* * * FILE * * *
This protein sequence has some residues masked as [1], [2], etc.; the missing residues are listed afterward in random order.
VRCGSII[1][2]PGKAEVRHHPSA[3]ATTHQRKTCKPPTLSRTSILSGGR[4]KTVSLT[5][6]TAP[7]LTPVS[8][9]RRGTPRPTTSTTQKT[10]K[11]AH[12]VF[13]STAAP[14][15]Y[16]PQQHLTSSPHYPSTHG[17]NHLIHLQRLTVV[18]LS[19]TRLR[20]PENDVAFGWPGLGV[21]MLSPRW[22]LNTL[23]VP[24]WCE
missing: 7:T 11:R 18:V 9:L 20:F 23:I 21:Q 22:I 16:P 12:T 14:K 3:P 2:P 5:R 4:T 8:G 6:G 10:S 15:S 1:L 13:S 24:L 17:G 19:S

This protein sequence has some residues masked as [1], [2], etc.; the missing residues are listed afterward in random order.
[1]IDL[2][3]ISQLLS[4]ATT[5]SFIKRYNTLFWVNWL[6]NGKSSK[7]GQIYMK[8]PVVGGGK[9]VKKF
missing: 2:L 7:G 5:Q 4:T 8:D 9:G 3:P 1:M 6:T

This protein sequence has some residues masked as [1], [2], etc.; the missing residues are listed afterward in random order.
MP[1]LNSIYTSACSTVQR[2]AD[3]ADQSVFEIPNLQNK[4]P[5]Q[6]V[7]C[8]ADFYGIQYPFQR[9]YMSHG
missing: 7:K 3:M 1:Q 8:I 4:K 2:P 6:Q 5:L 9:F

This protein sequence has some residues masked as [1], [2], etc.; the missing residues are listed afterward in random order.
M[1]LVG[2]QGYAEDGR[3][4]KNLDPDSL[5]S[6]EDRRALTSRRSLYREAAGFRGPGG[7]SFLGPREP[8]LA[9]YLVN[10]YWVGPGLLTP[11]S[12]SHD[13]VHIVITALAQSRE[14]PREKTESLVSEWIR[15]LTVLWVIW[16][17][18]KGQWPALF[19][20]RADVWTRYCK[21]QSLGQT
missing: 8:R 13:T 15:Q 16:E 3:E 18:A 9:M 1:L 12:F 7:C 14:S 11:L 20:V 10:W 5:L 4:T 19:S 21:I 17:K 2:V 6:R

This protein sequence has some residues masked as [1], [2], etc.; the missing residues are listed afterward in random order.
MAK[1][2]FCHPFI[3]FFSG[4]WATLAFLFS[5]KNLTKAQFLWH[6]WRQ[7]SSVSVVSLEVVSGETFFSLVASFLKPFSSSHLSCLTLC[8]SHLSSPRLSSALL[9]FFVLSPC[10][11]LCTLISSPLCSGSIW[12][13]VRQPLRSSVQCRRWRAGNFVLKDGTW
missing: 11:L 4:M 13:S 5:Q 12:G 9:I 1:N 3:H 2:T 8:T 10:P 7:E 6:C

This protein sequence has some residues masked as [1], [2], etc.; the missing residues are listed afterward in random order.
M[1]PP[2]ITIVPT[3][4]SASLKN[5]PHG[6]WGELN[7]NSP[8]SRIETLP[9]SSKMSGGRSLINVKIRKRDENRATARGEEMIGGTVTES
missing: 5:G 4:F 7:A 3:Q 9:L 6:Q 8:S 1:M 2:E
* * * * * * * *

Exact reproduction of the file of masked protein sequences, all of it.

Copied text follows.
This protein sequence has some residues masked as [1], [2], etc.; the missing residues are listed afterward in random order.
VRCGSII[1][2]PGKAEVRHHPSA[3]ATTHQRKTCKPPTLSRTSILSGGR[4]KTVSLT[5][6]TAP[7]LTPVS[8][9]RRGTPRPTTSTTQKT[10]K[11]AH[12]VF[13]STAAP[14][15]Y[16]PQQHLTSSPHYPSTHG[17]NHLIHLQRLTVV[18]LS[19]TRLR[20]PENDVAFGWPGLGV[21]MLSPRW[22]LNTL[23]VP[24]WCE
missing: 7:T 11:R 18:V 9:L 20:F 23:I 21:Q 22:I 16:P 12:T 14:K 3:P 2:P 5:R 4:T 8:G 6:G 10:S 15:S 1:L 13:S 24:L 17:G 19:S

This protein sequence has some residues masked as [1], [2], etc.; the missing residues are listed afterward in random order.
[1]IDL[2][3]ISQLLS[4]ATT[5]SFIKRYNTLFWVNWL[6]NGKSSK[7]GQIYMK[8]PVVGGGK[9]VKKF
missing: 2:L 7:G 5:Q 4:T 8:D 9:G 3:P 1:M 6:T

This protein sequence has some residues masked as [1], [2], etc.; the missing residues are listed afterward in random order.
MP[1]LNSIYTSACSTVQR[2]AD[3]ADQSVFEIPNLQNK[4]P[5]Q[6]V[7]C[8]ADFYGIQYPFQR[9]YMSHG
missing: 7:K 3:M 1:Q 8:I 4:K 2:P 6:Q 5:L 9:F

This protein sequence has some residues masked as [1], [2], etc.; the missing residues are listed afterward in random order.
M[1]LVG[2]QGYAEDGR[3][4]KNLDPDSL[5]S[6]EDRRALTSRRSLYREAAGFRGPGG[7]SFLGPREP[8]LA[9]YLVN[10]YWVGPGLLTP[11]S[12]SHD[13]VHIVITALAQSRE[14]PREKTESLVSEWIR[15]LTVLWVIW[16][17][18]KGQWPALF[19][20]RADVWTRYCK[21]QSLGQT
missing: 8:R 13:T 15:Q 16:E 3:E 18:A 9:M 1:L 12:F 7:C 14:S 11:L 20:V 10:W 5:L 4:T 19:S 21:I 17:K 2:V 6:R

This protein sequence has some residues masked as [1], [2], etc.; the missing residues are listed afterward in random order.
MAK[1][2]FCHPFI[3]FFSG[4]WATLAFLFS[5]KNLTKAQFLWH[6]WRQ[7]SSVSVVSLEVVSGETFFSLVASFLKPFSSSHLSCLTLC[8]SHLSSPRLSSALL[9]FFVLSPC[10][11]LCTLISSPLCSGSIW[12][13]VRQPLRSSVQCRRWRAGNFVLKDGTW
missing: 11:L 4:M 13:S 5:Q 12:G 9:I 1:N 3:H 2:T 8:T 10:P 7:E 6:C

This protein sequence has some residues masked as [1], [2], etc.; the missing residues are listed afterward in random order.
M[1]PP[2]ITIVPT[3][4]SASLKN[5]PHG[6]WGELN[7]NSP[8]SRIETLP[9]SSKMSGGRSLINVKIRKRDENRATARGEEMIGGTVTES
missing: 5:G 4:F 7:A 3:Q 9:L 6:Q 8:S 1:M 2:E